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Should the Canadiens offer a new deal to Alexander Radulov, and can they afford to do so?

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Have your say on a potential contract extension for the talented Russian forward.

Toronto Maple Leafs v Montreal Canadiens Photo by Minas Panagiotakis/Getty Images

Alexander Radulov returned to the National Hockey League as part of the Montreal Canadiens this season, signing a one-year deal worth $5.75 million dollars.

When the rumours of his desire to return to North America emerged in April, the leading team to acquire his services was the Detroit Red Wings. Other teams were apparently also in play, including the Colorado Avalanche, Florida Panthers, and Washington Capitals. There is no real clear indication of how serious the discussions were with each of those teams, but what we do know is that everyone was blindsided when, on July 1, Montreal emerged as favourite, until finally this Tweet came out, confirming the news that we all now know:

Initial concerns over Radulov’s past issues re-emerging with the Canadiens were quickly cast aside once the season started, and he quickly became an important cog in the team’s offence, forming a formidable duo with Alex Galchenyuk as part of the Canadiens’ first line, and showing a level of involvement and passion that quickly made him a favourite among the Bell Centre faithful.

Now that we’ve entered the window for an extension (opening on January 1 for one-year deals), it is time to start considering whether General Manager Marc Bergevin should offer Radulov a contract extension, and consequently protect the forward in the upcoming expansion draft.

Can the Canadiens afford him?

To answer that question, an understanding of their financial situation for next season is necessary.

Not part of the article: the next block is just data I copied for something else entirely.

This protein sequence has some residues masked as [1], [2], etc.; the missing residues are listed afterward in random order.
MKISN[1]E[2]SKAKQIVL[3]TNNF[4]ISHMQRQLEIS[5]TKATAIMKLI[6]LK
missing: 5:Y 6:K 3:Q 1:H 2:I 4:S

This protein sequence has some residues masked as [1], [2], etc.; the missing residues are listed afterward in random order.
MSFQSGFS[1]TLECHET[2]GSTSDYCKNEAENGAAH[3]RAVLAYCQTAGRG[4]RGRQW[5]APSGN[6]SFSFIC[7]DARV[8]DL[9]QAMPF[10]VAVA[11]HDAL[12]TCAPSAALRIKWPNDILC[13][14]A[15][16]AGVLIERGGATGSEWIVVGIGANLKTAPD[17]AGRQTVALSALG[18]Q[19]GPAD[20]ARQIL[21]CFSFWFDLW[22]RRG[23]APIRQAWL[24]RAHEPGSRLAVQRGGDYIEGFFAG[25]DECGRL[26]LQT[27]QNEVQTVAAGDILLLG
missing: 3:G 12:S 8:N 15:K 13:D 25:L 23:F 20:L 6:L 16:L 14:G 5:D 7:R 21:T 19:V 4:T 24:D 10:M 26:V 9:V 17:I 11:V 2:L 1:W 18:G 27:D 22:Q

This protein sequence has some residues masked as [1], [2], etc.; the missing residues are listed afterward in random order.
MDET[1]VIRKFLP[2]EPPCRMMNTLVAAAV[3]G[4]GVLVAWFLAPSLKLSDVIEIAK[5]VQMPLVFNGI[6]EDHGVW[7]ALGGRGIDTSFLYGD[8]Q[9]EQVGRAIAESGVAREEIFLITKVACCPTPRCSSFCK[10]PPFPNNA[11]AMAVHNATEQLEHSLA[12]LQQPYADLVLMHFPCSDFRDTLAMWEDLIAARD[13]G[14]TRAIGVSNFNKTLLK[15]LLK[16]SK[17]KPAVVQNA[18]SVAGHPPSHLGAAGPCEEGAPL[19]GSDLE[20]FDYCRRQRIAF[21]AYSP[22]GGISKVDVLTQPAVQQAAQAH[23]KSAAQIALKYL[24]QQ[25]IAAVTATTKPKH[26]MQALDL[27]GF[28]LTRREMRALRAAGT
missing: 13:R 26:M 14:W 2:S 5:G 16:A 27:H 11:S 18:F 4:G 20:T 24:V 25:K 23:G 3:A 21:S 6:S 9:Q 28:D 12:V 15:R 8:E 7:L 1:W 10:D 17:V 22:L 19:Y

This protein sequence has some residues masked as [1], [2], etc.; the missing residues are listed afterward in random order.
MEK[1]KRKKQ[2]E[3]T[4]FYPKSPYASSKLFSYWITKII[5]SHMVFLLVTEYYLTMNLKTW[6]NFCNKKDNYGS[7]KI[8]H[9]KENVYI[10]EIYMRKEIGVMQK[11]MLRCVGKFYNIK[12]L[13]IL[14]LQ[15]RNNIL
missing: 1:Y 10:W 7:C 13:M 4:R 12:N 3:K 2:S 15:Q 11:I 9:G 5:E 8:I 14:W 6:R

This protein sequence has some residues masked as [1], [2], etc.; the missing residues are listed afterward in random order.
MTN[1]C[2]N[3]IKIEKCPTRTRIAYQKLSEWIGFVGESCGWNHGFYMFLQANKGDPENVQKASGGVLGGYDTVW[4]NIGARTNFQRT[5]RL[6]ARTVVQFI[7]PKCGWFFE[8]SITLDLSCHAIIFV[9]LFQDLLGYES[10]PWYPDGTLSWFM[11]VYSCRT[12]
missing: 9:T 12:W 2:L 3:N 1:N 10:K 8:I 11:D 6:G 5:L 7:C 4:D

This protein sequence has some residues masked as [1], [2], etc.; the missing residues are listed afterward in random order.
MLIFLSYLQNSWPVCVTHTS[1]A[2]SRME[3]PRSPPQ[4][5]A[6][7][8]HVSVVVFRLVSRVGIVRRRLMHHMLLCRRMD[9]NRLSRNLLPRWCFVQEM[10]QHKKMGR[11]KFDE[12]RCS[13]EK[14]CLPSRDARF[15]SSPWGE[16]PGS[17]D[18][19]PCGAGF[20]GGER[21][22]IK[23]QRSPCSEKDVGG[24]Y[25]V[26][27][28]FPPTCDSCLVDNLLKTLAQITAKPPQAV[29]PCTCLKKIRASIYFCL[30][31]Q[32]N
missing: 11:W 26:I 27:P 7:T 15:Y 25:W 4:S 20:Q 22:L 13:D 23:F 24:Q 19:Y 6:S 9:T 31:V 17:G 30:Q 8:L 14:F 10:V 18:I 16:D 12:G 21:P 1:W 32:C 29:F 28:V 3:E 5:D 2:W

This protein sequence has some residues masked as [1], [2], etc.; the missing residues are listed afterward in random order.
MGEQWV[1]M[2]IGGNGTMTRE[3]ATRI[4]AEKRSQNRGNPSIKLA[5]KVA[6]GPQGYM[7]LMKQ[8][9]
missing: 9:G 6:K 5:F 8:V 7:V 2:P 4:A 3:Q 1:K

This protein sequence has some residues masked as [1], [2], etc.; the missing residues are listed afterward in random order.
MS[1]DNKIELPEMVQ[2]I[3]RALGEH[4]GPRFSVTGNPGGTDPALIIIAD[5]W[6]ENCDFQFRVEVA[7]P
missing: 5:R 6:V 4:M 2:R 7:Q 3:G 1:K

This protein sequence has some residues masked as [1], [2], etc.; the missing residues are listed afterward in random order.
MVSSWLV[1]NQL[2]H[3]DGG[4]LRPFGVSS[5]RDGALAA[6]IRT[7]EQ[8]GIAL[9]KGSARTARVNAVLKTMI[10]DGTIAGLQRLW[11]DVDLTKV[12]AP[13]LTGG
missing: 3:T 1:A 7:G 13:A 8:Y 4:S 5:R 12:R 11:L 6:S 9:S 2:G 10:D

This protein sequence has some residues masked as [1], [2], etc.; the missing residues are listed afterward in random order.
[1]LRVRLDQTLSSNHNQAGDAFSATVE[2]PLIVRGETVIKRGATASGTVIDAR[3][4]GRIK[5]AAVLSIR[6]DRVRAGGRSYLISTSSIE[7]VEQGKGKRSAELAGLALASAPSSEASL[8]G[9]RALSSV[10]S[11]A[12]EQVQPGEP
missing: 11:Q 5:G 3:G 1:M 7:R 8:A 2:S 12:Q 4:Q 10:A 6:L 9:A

Canadiens 2017-18 salary cap visualization Justin Blades/EOTP

First and foremost, when dealing with contracts for future seasons, Carey Price’s pending unrestricted free agency needs to be considered. The 2017-18 campaign is the final one Price’s current contract covers, and he will be due for a substantial raise on the $6.5 million he’s currently making.

As you can see above, the Habs have some large contracts coming off the books at the end of next season, most notably Alexei Emelin’s $4.1 million-average deal, and Tomas Plekanec’s recent two-year extension. That’s more than enough space to both find cheaper replacement options (or at least offer new extensions at lesser values), and increase Price’s salary.

With that situation considered, next on the to-do list is getting a new deal for Alex Galchenyuk before this season comes to a close. Marc Bergevin took a gamble on a two-year bridge deal with the young player, and now that Galchenyuk has emerged as a top player in the league, he will need to commit a significant portion of cap space to the team’s number-one centre.

Assuming that dollar figure will be somewhere in the $6-7 million per year range, similar to deals for other young stars like Mark Scheifele and Johnny Gaudreau, and that the salary cap stays at the same level as it was for this season, that still leaves about $17 $16 million to sign a backup goaltender, one defenceman (Nathan Beaulieu is one option, as a restricted free agent this summer) and two forwards.

That is enough to give a large salary to a top-six winger, so the money shouldn’t be the determining factor on whether Radulov gets a new deal or not.

What should Bergevin do? Here is your opportunity to give us your opinion by completing this short poll.